Yasmine (05:04):
She has gotten both of us to do that in the past

Nicole (05:08):
Photo, in our show notes of wearing excuse show dresses.

Yasmine (05:13):
And we’re not really like the overtly pink type, Nicole and I. So she has that magic. So moving on, I want to give another example of someone that I worked with in the past. Not a client, but actually a coach of mine who does a great job of this as well. Her name is Reyna Pomeroy and Reyna is for Marina and co. And she is a coach for really busy creatives who just want to sort of streamline things and get focused. And one thing I love about Rayna is like, when you talk to her, like, you can just connect with her right away. She talks to you as a friend. That’s how she brings you into her fold. But once you’re in there, you start to speak her language. So one of the things that I love is that Reyna’s term for networking is social glue.

Yasmine (05:56):
And she talks about how to be gluey and how to be sticky. And it takes something like networking, which is kind of intimidating. And, you know, in some ways, how does he feel a little bit like, you know, skeezy about it, just because it feels like you’re being social and friendly for your own personal benefit, but Rena reframes it and talks about how social glue is. Not that at all, it’s connecting one-on-one with someone it’s having a virtual coffee chat, which many people use, but I always associate that term with Raina and connecting and learning about them, not with the intention to sell, but just to understand, you know, who else is in this industry, who’s in your community. And by connecting genuinely like that down the road, there may be opportunities where you can refer someone and connect someone with someone else. I know that the people that I’ve had my virtual coffee chats with my fellow Louise, I’ve referred out, brought into programs when a client needed someone with that expertise, they’re the first one to come to mind. And it wasn’t a massive networking event where you had to show up and hand out your business card to 50 people you didn’t know and practice the same old, tired elevator pitch. So she’s a really great job of creating that language. Another word that I love that she uses is Dreamies to describe your ideal clients. Again, I go client tiny bit sterile sometimes, but Dreamies, that sounds a little bit more soft and friendly.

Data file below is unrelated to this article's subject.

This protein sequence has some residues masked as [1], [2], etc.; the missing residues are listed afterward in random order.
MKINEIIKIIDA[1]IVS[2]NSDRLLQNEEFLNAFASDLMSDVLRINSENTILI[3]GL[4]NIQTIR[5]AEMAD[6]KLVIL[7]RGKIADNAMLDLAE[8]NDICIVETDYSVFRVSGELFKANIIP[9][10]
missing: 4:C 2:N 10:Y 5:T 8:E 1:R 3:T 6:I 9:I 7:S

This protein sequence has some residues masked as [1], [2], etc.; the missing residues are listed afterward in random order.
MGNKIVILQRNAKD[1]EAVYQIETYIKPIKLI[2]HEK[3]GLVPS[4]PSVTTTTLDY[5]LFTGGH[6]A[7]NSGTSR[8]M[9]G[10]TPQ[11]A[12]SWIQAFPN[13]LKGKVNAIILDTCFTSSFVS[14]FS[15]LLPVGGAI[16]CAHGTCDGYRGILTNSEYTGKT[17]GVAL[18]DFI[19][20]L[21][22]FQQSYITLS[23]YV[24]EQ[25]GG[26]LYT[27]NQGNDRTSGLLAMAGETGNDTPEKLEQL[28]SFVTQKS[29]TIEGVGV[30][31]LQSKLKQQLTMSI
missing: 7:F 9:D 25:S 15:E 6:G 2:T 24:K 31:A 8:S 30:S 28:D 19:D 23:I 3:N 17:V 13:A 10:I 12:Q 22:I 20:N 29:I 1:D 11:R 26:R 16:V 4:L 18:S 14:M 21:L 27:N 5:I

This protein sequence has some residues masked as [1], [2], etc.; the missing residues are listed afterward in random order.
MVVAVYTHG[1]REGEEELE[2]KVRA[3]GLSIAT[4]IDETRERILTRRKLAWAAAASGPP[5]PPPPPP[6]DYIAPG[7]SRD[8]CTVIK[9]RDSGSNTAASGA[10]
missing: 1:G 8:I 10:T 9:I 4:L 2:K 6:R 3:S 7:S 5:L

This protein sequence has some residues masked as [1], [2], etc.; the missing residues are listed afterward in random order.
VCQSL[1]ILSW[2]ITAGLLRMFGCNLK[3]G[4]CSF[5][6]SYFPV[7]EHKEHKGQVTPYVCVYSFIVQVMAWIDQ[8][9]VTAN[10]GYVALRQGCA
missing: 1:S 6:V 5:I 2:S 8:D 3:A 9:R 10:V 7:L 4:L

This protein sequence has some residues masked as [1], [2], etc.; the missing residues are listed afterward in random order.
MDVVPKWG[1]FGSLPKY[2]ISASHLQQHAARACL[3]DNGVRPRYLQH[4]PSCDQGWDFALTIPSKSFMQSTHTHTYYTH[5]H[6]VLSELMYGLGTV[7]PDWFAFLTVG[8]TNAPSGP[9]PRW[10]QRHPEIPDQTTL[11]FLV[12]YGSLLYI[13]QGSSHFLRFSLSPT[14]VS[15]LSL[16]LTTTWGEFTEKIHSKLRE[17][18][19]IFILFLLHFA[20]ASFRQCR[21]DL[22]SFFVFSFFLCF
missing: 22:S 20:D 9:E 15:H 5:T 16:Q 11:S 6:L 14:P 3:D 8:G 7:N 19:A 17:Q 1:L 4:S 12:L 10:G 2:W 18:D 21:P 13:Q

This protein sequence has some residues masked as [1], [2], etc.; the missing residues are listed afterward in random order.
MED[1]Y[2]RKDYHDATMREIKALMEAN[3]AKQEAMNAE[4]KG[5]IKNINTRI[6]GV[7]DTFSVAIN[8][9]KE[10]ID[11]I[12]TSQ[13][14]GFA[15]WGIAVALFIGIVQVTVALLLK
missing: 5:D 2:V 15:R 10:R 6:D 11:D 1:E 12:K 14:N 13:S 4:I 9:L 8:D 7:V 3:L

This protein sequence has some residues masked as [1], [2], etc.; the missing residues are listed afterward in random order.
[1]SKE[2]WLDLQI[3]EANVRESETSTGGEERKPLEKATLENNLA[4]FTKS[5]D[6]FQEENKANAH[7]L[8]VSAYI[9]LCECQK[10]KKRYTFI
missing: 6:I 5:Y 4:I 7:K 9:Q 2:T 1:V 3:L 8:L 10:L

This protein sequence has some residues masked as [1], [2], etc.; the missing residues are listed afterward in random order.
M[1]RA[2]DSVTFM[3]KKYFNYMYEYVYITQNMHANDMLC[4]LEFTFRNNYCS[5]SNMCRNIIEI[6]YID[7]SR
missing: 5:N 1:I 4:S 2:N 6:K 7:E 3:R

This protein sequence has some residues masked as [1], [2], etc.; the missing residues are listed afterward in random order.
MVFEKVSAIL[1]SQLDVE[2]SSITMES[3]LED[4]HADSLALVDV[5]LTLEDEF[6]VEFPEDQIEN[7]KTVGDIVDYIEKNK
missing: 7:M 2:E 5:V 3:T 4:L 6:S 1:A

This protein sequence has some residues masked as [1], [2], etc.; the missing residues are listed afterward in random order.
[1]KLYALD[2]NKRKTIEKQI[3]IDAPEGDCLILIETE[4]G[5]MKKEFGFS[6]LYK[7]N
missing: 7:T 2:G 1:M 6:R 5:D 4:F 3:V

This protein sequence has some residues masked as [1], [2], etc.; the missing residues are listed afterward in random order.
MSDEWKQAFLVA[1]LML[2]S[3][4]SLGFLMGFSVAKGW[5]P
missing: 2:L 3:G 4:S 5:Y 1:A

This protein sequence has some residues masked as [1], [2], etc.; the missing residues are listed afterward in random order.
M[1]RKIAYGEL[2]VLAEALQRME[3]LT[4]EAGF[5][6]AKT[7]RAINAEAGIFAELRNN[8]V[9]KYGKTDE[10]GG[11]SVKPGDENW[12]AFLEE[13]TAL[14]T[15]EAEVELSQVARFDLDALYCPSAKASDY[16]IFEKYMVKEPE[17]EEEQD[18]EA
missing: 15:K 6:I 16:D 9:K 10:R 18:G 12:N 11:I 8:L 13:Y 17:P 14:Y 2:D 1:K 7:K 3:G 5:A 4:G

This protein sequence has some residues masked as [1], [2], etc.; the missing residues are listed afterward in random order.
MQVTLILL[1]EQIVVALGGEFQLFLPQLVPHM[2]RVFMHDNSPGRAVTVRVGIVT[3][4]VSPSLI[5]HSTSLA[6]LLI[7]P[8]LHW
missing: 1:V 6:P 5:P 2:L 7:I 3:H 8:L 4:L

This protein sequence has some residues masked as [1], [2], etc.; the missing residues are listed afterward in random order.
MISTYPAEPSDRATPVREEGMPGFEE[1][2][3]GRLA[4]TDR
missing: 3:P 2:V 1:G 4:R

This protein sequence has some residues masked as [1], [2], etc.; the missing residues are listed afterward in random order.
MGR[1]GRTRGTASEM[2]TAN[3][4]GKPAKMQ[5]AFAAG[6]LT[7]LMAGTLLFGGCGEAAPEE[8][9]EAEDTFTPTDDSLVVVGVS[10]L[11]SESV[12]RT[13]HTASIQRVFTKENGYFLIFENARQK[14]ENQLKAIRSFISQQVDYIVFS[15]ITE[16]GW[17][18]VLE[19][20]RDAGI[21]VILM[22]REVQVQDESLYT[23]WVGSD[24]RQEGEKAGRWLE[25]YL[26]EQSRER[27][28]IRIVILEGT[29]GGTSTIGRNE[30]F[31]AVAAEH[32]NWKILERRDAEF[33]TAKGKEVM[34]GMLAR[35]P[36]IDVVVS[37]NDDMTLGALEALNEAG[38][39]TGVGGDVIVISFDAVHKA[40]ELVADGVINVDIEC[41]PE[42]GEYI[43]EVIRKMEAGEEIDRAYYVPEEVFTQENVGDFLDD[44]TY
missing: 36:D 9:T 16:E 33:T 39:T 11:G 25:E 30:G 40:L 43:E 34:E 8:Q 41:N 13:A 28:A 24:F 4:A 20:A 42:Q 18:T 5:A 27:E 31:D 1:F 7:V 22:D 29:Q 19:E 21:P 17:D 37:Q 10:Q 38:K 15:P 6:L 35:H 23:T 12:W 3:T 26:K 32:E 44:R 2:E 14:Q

Nicole (07:17):